Gender Differences in Symptoms, Functional Status and Quality of Life in Frail Elderly Heart Failure Patients

2.50
Hdl Handle:
http://hdl.handle.net/10755/151831
Type:
Presentation
Title:
Gender Differences in Symptoms, Functional Status and Quality of Life in Frail Elderly Heart Failure Patients
Abstract:
Gender Differences in Symptoms, Functional Status and Quality of Life in Frail Elderly Heart Failure Patients
Conference Sponsor:Sigma Theta Tau International
Conference Year:2001
Conference Date:June, 2001
Author:Todero, Catherine
P.I. Institution Name:University of Nebraska Medical Center
Objective. The primary purpose of this study was to examine gender differences in symptom status, functional status and quality of life in heart failure (HF) patients recently dismissed from the hospital following a heart failure exacerbation. A secondary purpose was to examine the impact of selected patient characteristics (i.e. severity of HF, and presence of comorbidities) on functional status and quality of life following acute exacerbation of failure. Design. This study used a descriptive, comparative design. Population, Sample, Setting: The sample included 92 subjects, 46 males and 46 females, with a diagnosis of heart failure who were recently dismissed from the hospital to their own home or apartment in a Midwestern, metropolitan area in the USA. Data collection occurred in the subjects' homes. Concepts/Variables. Selected demographic and patient clinical characteristics were examined for influence on symptom status, functional status and quality of life measures. Methods. Patient characteristics measured included severity of HF, presence of comorbidities and self-efficacy for heart failure management behaviors. The NYHA classification was used to estimate HF severity. Comorbidities were assessed through patient history and physician report. The Barnason Efficacy Expectation Scale-Heart Failure (BEES-HF) measured self-efficacy for heart failure management behaviors. The Cardiac Symptom Survey (CSS) measured patients’ symptom status on four dimensions: frequency, severity, and interference with physical activity and interference with enjoyment of life. Two measures determined functional status: the Heart Failure Functional Status Inventory (HFFSI), which estimates MET levels expended, and the 6-minute walk test. The Medical Outcomes Study Short Form-36 (SF-36) was used to measure health-related quality of life. Findings. There were significant gender differences in socioeconomic factors, HF severity, symptom status, MET level scores and some quality of life constructs. Females reported living alone more, less income, and classified heart failure more severely. Females reported greater numbers of symptoms, more severity in angina and fatigue, more interference with physical activity due to fatigue, shortness of breath and anxiety, and more interference with enjoyment of life due to fatigue and shortness of breath. Functional status measures varied significantly by heart failure severity. Males reported higher MET levels, but were not different from females in the objectively measured 6-minute walk distances. Self-efficacy scores were positively correlated with MET level in both men and women, and with 6-minute walk distances only for women. Males scored higher on the SF36 subscale constructs of physical functioning and mental health. Conclusions. Despite an objective functional status score similar to men, women perceived functional status as lower and reported greater numbers of symptoms and greater distress related to these symptoms. They perceived their heart failure as more severe and had lower quality of life scores for physical functioning and mental health. Implications. Managing heart failure and improving functional status and quality of life may require gender specific interventions. Efforts to improve physical functioning and quality of life may need to consider psychosocial factors that impact symptoms experienced, particularly by elderly women.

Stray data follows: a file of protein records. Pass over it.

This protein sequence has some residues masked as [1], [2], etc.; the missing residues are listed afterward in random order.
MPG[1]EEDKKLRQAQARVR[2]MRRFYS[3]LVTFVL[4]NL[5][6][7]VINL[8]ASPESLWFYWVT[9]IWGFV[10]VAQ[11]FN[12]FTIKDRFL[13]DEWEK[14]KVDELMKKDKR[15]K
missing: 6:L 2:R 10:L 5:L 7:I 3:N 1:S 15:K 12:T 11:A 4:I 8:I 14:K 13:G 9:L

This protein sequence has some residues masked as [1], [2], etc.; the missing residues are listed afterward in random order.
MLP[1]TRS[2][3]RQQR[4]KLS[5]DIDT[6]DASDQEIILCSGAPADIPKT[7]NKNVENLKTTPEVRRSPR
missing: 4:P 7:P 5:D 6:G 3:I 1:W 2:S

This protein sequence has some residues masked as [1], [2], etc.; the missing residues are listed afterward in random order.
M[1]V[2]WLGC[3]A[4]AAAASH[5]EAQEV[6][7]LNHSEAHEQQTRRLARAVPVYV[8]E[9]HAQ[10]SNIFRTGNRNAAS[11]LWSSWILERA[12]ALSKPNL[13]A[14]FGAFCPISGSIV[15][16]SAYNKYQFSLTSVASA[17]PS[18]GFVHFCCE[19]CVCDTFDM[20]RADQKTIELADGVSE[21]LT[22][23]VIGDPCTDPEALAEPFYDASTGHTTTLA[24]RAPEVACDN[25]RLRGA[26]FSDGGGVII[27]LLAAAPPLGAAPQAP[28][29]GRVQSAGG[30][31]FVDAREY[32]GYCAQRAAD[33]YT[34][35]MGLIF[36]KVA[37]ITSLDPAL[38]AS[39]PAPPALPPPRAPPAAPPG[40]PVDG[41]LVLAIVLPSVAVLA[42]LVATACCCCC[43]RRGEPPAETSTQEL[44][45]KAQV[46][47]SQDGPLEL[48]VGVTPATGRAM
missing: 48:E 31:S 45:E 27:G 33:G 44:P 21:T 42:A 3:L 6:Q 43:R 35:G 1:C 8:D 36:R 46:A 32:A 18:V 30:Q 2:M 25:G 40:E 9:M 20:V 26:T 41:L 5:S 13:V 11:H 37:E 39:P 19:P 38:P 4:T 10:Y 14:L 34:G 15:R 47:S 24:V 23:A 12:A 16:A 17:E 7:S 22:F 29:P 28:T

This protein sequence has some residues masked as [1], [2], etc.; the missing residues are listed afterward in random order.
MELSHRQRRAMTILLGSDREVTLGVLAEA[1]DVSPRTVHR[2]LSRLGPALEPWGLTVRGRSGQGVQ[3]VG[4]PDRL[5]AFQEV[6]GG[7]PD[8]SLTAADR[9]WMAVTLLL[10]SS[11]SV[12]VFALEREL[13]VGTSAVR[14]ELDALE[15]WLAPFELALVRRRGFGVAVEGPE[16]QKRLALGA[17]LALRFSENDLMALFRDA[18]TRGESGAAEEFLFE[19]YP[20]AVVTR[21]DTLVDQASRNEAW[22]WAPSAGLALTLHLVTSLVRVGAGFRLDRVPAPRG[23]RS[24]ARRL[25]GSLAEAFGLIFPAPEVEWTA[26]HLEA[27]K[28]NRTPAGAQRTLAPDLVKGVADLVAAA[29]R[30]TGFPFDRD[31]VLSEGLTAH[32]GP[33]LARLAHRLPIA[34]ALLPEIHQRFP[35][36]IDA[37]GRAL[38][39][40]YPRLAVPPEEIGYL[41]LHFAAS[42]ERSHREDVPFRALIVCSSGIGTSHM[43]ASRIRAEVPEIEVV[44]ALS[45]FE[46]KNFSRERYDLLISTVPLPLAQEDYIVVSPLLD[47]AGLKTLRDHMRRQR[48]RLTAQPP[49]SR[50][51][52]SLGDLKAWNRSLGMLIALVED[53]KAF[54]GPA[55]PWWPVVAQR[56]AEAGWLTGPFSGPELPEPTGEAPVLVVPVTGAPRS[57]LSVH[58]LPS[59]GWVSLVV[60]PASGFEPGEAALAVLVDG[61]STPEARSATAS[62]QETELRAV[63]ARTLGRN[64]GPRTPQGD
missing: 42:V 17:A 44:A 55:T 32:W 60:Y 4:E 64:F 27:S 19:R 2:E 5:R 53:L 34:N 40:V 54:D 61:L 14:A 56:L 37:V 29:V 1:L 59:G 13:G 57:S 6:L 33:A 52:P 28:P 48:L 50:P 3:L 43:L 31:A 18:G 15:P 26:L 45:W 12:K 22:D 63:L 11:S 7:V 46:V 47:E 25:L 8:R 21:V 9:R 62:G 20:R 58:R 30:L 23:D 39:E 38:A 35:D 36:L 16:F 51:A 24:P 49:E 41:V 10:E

Repository Posting Date:
26-Oct-2011
Date of Publication:
Jun-2001
Sponsors:
Sigma Theta Tau International

Full metadata record

DC FieldValue Language
dc.typePresentationen_GB
dc.titleGender Differences in Symptoms, Functional Status and Quality of Life in Frail Elderly Heart Failure Patientsen_GB
dc.identifier.urihttp://hdl.handle.net/10755/151831-